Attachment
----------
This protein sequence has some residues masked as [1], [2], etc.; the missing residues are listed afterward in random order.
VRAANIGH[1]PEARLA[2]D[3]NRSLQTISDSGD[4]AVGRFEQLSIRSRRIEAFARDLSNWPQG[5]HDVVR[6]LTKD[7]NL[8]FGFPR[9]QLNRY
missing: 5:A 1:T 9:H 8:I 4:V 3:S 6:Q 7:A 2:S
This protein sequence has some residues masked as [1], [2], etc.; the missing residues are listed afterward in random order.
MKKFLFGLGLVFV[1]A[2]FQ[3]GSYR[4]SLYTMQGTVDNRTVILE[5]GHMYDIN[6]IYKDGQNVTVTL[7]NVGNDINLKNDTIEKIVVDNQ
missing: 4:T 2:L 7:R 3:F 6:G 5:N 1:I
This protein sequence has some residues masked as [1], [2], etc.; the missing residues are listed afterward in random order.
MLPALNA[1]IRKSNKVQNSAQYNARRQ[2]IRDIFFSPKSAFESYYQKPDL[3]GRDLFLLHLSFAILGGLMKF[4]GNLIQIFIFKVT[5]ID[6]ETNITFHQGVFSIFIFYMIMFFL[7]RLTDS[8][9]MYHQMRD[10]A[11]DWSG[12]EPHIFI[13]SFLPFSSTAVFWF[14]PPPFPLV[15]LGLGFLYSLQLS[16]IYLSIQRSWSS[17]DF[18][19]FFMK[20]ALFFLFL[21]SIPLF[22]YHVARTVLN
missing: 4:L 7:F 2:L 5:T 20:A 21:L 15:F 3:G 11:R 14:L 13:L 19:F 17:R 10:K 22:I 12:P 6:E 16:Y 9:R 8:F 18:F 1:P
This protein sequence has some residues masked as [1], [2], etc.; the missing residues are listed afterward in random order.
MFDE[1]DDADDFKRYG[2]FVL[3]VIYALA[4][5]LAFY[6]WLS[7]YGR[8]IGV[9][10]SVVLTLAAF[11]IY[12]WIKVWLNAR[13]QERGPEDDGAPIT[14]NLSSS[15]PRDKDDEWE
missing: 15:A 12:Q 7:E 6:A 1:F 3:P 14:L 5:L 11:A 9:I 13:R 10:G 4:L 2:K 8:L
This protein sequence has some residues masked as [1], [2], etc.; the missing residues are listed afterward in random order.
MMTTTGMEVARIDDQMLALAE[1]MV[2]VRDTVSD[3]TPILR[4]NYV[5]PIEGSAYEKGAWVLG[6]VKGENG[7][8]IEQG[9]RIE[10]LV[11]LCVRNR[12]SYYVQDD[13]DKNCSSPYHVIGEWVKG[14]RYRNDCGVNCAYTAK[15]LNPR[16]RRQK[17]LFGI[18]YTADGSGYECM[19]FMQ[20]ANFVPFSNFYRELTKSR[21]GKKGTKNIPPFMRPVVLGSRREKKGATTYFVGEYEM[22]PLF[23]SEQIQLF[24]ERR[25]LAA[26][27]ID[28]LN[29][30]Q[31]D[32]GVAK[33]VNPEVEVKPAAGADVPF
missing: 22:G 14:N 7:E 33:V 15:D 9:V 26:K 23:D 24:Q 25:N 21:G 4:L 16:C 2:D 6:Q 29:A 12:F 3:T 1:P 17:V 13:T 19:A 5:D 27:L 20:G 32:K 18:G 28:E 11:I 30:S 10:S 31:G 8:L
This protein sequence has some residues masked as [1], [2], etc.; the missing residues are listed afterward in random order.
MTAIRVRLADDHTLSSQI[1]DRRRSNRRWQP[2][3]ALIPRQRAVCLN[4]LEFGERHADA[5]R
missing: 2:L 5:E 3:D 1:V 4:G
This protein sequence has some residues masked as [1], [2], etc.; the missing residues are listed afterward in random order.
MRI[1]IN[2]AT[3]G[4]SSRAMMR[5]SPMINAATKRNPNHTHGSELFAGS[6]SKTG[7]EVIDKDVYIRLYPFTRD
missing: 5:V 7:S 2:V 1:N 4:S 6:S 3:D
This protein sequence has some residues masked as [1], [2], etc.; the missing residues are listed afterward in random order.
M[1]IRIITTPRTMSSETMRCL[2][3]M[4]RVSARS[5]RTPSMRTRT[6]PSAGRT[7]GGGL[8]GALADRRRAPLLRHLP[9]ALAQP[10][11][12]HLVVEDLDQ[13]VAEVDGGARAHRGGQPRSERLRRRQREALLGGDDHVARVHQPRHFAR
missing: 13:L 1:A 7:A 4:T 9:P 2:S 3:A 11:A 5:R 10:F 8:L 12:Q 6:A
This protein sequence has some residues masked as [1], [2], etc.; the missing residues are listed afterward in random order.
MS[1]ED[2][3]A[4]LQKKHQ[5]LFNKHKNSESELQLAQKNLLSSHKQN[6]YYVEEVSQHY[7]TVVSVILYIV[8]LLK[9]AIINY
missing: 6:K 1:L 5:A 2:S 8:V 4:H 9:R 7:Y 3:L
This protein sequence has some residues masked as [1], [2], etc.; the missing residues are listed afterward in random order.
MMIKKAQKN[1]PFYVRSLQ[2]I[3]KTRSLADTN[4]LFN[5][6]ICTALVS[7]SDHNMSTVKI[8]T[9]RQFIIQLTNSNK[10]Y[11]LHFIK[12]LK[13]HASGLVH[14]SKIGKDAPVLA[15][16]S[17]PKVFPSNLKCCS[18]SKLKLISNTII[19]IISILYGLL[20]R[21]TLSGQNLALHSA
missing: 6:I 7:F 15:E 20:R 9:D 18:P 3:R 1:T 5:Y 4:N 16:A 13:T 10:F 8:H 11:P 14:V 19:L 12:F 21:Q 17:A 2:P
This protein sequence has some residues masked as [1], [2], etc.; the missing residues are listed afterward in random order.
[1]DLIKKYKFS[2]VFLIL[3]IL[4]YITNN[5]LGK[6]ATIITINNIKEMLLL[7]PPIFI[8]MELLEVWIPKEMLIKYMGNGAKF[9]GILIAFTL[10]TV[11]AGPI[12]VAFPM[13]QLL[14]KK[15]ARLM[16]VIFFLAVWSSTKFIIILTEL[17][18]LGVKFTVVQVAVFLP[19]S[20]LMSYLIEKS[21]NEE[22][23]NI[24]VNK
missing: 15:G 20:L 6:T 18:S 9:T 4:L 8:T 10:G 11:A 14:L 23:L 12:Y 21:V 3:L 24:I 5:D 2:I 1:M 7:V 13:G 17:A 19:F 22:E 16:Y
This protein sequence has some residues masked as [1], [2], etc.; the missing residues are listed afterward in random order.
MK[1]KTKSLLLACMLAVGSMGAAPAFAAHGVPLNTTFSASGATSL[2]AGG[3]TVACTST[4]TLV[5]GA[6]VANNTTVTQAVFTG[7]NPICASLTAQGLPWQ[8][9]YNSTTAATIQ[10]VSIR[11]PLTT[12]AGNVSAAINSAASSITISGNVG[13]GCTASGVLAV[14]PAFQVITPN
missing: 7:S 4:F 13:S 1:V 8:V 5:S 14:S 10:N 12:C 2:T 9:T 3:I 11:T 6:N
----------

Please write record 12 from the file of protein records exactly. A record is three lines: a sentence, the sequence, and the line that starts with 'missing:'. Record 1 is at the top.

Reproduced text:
This protein sequence has some residues masked as [1], [2], etc.; the missing residues are listed afterward in random order.
MK[1]KTKSLLLACMLAVGSMGAAPAFAAHGVPLNTTFSASGATSL[2]AGG[3]TVACTST[4]TLV[5]GA[6]VANNTTVTQAVFTG[7]NPICASLTAQGLPWQ[8][9]YNSTTAATIQ[10]VSIR[11]PLTT[12]AGNVSAAINSAASSITISGNVG[13]GCTASGVLAV[14]PAFQVITPN
missing: 7:S 4:F 13:S 1:V 8:V 5:S 14:S 10:N 12:C 2:T 9:T 3:I 11:T 6:N